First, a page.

The Amygdala: The connection between stress and heart disease

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A recent study conducted by Harvard Medical School and published by UK medical journal The Lancet suggests that the effect of constant stress on a deep-lying region of the brain could potentially explain the link between the risk of heart attack and stress.[1]

Experts and scientific studies coincide that emotional stress can have a serious negative effect on the increase risk of cardiovascular disease (CVD). Stress affects the body in many ways, one of which being directly affecting the heart and blood vessels. Some experts even believe that emotional stress can be just as dangerous a risk factor as smoking and high blood pressure.[2]

Medical professionals have had little understanding until now about the link between stress, the brain and heart disease. However, this recent study, conducted by Harvard Medical School, suggests that the effect stress has on the amygdala section of the brain has a direct correlation with the increase of heart risk and failure.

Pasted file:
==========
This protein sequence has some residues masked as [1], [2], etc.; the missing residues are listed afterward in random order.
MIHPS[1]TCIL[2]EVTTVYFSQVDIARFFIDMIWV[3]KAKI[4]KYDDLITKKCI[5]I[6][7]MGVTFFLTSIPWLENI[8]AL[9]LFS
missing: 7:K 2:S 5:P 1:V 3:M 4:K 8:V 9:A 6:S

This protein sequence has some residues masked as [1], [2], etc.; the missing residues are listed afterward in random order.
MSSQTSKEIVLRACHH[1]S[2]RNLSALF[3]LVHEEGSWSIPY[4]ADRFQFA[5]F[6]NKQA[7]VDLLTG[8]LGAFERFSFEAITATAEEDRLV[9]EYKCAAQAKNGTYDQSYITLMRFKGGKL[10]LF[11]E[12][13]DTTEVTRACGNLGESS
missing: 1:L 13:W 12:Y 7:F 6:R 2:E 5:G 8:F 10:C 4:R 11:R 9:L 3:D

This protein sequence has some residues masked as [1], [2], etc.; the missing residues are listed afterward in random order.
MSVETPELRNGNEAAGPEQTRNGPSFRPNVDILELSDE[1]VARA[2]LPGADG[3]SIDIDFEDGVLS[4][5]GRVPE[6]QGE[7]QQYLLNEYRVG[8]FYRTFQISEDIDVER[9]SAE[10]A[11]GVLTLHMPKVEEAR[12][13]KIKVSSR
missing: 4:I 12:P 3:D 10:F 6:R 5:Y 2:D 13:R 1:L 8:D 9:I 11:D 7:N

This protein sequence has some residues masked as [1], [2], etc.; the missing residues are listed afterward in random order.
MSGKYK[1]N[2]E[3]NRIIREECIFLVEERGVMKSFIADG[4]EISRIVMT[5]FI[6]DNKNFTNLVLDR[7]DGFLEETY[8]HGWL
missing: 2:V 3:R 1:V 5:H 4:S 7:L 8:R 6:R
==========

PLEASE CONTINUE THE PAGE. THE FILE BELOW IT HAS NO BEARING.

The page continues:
The amygdala is an area of the brain that processes several emotions including fear and anger. 300 people participated in the study and were tracked for almost four years. When investigators analysed the progression of their brain scans, bone marrow, spleen and arteries, they discovered that the 22 subjects with greater activity in the amygdala region of the brain had in fact developed CVD.

Their conclusions suggest that when a person is under stress, this complex region of the brain signals the bone marrow to increase production of white blood cells. An excess of white blood cells can cause arterial inflammation and ultimately lead to the development of cardiovascular disease. This inflammation can cause strokes, angina (pectoris) and even heart attacks.

When the BBC interviewed Dr. Ahmed Tawakol, lead author and associate professor of medicine at Harvard Medical School, he explained: “Our results provide a unique insight into how stress may lead to cardiovascular disease. This raises the possibility that reducing stress could produce benefits that extend beyond an improved sense of psychological wellbeing.”

While it is always recommendable to keep our stress levels in check and practice calming activities to help us wind down, this study only fortifies the importance of doing so. Heavy workloads, family struggles, financial insecurity are a part of modern society. We truly must ask ourselves the real cost of our life choices and societal obligations.

[1] The Lancet

[2] BBC Health

 

 

 

Sources:

The Lancet

BBC Health

Harvard Medical School

Reuters

 

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